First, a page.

Money May Not Buy Happiness, But . . .
MONDAY, Dec. 18, 2017 (HealthDay News) -- Happiness is not determined by the size of one's paycheck, but a new survey suggests that wealth -- or lack of it -- does influence how people measure their happiness.
"Different positive emotions -- like awe, love, pride, compassion -- are core parts of happiness, and we found that rich and poor differ in the kinds of positive emotions they experience in their daily lives," said study author Paul Piff. He is an assistant professor of psychology and social behavior at the University of California, Irvine.
"Individuals with higher incomes tend to experience positive emotions that are focused on themselves, like pride and contentment," Piff explained.
In contrast, "those with lower incomes are more likely to experience positive emotions toward others, like love and compassion," he noted.
To explore the subject, Piff and his colleague Jake Moskowitz conducted a national survey of just over 1,500 American men and women, ranging in age from 24 to 93. About three-quarters of the participants were white.
The poll sought information on household income, as well as how respondents arrived at feeling seven specific types of positive emotions. Those included amusement, awe, compassion, contentment, enthusiasm, love and pride.
In the end, the investigators determined that while all the respondents experienced all of the emotions to one degree or another, richer people tended to derive their happiness more on the basis of those emotions that placed an emphasis on themselves. Those variously included being content, proud, and amused.
But less well-off individuals tended to derive their happiness primarily from those emotions that involved focusing on others. Those feelings included compassion and love.
And compared with wealthier people, those with lower incomes also indicated that they were more likely to be awed by the beauty of the world around them.
Enthusiasm seemed to be a universal source of happiness across the board, regardless of income status, the findings showed.
Piff noted that he was somewhat surprised by the findings.
"If I were to ask you does someone who has more wealth experience more joy in life, your immediate intuition might be yes, they do," he said. "But, in fact, what this work suggests is that whereas money and wealth may not guarantee you happiness, they do influence the kinds of happiness you experience, whether you delight in yourself versus your relationships with others."
Still, Piff acknowledged that "none of this is inevitable."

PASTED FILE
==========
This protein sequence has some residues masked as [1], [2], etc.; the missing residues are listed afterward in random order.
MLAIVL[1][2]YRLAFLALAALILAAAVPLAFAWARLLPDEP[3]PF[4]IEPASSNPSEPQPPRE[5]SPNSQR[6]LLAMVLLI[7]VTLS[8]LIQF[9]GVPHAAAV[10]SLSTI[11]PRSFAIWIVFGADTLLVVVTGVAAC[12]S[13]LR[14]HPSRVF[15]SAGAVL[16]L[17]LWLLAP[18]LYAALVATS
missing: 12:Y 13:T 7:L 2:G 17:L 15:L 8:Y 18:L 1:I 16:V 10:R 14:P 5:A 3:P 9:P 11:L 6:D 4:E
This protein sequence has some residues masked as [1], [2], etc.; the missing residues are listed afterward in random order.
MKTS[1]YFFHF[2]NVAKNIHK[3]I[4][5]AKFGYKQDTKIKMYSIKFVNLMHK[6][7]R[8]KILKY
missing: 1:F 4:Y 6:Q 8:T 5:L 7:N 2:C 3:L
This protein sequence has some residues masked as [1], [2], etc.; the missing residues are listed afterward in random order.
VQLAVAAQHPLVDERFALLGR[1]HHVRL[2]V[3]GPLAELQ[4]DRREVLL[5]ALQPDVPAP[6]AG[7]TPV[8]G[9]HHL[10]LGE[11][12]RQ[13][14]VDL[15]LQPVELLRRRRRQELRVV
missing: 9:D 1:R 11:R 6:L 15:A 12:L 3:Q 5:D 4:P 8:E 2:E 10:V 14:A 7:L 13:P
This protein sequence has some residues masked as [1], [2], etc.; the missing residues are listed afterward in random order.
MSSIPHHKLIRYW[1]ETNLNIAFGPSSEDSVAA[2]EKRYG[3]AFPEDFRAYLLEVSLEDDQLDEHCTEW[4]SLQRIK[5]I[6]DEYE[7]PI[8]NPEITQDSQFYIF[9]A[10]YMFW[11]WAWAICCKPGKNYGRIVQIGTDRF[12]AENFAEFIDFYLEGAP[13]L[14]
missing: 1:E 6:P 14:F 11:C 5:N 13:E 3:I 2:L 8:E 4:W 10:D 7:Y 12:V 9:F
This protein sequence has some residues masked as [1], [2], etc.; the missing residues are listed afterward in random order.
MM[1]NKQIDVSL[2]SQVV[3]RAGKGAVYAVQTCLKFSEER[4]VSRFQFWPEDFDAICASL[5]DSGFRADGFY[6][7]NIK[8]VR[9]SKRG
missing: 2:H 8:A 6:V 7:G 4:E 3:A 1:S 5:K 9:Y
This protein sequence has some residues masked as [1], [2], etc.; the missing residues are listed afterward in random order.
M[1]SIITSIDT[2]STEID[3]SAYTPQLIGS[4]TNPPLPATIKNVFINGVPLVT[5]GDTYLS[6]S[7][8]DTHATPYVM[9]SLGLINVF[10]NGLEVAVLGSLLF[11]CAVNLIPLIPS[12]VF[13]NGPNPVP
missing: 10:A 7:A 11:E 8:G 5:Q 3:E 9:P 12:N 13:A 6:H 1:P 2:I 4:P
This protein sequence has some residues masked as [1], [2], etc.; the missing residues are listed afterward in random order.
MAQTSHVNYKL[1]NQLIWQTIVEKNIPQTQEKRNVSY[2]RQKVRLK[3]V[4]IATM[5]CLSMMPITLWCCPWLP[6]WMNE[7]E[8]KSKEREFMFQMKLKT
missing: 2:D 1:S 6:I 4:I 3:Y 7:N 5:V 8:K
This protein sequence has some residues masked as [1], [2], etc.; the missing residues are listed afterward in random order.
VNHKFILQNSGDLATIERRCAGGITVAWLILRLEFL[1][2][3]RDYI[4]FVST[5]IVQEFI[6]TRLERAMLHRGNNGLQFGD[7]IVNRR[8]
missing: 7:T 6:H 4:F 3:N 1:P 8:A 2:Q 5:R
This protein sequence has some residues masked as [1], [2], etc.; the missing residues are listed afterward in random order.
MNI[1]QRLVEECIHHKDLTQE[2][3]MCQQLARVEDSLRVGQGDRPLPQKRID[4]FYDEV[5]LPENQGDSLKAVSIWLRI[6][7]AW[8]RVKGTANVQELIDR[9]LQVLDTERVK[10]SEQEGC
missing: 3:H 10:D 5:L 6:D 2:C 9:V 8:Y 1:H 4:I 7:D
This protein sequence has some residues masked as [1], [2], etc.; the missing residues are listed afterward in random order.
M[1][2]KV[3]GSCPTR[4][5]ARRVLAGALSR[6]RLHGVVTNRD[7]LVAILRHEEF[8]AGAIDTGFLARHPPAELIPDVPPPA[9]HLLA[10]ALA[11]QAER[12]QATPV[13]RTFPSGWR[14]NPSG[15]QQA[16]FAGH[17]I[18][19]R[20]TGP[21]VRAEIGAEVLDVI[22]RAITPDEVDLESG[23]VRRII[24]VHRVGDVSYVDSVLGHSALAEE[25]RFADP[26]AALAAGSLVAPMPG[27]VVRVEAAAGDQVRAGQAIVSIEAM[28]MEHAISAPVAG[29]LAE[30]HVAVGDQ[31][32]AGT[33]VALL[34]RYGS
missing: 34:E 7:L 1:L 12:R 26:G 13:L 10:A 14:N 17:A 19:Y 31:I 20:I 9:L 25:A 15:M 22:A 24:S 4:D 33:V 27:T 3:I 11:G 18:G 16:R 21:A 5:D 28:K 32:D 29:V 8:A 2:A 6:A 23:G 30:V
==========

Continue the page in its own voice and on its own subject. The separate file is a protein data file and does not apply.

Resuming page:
"This is more a question of degree than an absolute difference," he said. "These are shades of gray. Certainly there are wealthy people who experience compassion, or poor people who experience pride. But what we're finding is that wealth is associated with increased tendencies to experience one set of positive emotions over another."
What's more, "there are benefits gained from either end of the spectrum," Piff stressed.
"All of these positive emotions are good for you. Positive emotions in general are associated with better health, psychological well-being, [and] resilience," he said.
"Sometimes it is good to feel pride, and other times it is good to feel compassion. But too much of one or another could be problematic," Piff said. "Too much pride could make you narcissistic and entitled, but too much compassion could lead to burnout and resentment."
The goal is to strive for the right mix while keeping in mind that, in the long run, "other-regarding emotions -- like compassion and love, and awe -- are particularly important for you, your sense of meaning and purpose in life, [and] your overall happiness and health," he concluded.
The findings were published online Dec. 18 in the journal Emotion.
Kit Yarrow, a professor emeritus and consumer psychologist with Golden Gate University in San Francisco, expressed little surprise with the findings.
"All earning levels experienced all of the emotions studied, but there were differences in emphasis," she noted. "That emphasis is likely due to what people were taught to value as children, which was then reinforced through their experiences as adults."
But, Yarrow added, "I don't think the study has shown that one group was happier than another, more that they derived their happiness through different means."
There's more on happiness at the American Psychological Association.
SOURCES: Paul Piff, Ph.D., assistant professor, psychology and social behavior, department of psychology and social behavior, University of California, Irvine; Kit Yarrow, Ph.D., professor emeritus and consumer psychologist, Golden Gate University, San Francisco; Dec. 18, 2017, Emotion, online